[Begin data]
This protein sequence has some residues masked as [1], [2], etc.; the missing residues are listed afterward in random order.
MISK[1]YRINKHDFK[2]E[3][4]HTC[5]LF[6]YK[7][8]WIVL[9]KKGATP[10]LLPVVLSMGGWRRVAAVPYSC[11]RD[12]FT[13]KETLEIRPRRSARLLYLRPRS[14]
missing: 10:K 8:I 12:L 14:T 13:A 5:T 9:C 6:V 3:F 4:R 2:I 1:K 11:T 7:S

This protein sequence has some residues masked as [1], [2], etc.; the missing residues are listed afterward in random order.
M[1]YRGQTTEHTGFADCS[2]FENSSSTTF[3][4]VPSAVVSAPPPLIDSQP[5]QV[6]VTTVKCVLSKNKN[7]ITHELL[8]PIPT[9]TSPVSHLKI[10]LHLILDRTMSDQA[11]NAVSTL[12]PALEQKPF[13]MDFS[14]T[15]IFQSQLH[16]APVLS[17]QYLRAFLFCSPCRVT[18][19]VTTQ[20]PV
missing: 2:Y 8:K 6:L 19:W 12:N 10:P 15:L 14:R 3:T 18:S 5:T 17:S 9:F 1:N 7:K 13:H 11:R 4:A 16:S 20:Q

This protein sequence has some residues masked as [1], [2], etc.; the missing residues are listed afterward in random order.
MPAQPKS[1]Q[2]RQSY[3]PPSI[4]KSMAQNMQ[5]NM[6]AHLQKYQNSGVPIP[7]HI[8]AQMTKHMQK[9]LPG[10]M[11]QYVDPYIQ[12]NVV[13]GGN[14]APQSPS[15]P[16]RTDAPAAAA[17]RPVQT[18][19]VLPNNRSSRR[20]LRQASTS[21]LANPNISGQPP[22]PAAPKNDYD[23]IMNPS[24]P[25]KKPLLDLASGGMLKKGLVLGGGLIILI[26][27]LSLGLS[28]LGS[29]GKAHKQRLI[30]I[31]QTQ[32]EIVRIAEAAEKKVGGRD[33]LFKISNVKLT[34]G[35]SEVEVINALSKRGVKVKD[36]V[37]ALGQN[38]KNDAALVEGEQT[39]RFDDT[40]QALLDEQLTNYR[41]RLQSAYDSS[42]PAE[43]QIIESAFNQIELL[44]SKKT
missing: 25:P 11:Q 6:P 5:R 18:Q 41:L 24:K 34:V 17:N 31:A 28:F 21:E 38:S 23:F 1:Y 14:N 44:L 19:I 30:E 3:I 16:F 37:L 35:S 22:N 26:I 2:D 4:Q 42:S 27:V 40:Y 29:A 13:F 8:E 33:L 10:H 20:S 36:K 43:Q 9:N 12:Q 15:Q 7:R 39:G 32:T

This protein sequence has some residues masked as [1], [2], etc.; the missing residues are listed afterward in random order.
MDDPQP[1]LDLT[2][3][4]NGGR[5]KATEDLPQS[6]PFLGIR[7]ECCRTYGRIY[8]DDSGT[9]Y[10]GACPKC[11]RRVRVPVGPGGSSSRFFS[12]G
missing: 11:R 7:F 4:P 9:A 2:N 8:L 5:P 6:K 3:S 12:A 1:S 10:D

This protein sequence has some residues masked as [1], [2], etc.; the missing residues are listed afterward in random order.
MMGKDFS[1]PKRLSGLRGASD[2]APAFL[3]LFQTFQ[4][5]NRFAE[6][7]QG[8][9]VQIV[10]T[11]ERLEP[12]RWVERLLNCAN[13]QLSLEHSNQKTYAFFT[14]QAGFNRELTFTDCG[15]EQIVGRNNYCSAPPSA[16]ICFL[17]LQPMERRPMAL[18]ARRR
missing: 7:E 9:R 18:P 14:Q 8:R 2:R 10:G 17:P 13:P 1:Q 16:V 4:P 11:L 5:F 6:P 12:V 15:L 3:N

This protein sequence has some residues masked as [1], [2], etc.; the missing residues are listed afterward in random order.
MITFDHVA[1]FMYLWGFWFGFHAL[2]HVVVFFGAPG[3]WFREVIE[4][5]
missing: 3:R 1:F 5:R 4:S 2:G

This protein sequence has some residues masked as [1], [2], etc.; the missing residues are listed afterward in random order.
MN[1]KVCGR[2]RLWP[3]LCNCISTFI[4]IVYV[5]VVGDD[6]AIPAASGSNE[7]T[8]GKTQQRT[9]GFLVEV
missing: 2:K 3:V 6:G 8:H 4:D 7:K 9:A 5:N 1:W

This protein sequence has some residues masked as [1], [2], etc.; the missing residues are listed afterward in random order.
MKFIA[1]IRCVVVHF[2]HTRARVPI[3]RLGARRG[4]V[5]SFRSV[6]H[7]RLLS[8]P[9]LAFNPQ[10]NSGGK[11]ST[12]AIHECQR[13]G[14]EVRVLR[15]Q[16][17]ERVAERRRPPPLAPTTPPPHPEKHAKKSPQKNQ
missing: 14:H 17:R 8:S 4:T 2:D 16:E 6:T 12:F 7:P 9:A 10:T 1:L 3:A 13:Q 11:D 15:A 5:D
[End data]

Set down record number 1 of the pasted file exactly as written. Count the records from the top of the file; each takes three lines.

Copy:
This protein sequence has some residues masked as [1], [2], etc.; the missing residues are listed afterward in random order.
MISK[1]YRINKHDFK[2]E[3][4]HTC[5]LF[6]YK[7][8]WIVL[9]KKGATP[10]LLPVVLSMGGWRRVAAVPYSC[11]RD[12]FT[13]KETLEIRPRRSARLLYLRPRS[14]
missing: 10:K 8:I 12:L 14:T 13:A 5:T 9:C 6:V 3:F 4:R 2:I 1:K 11:T 7:S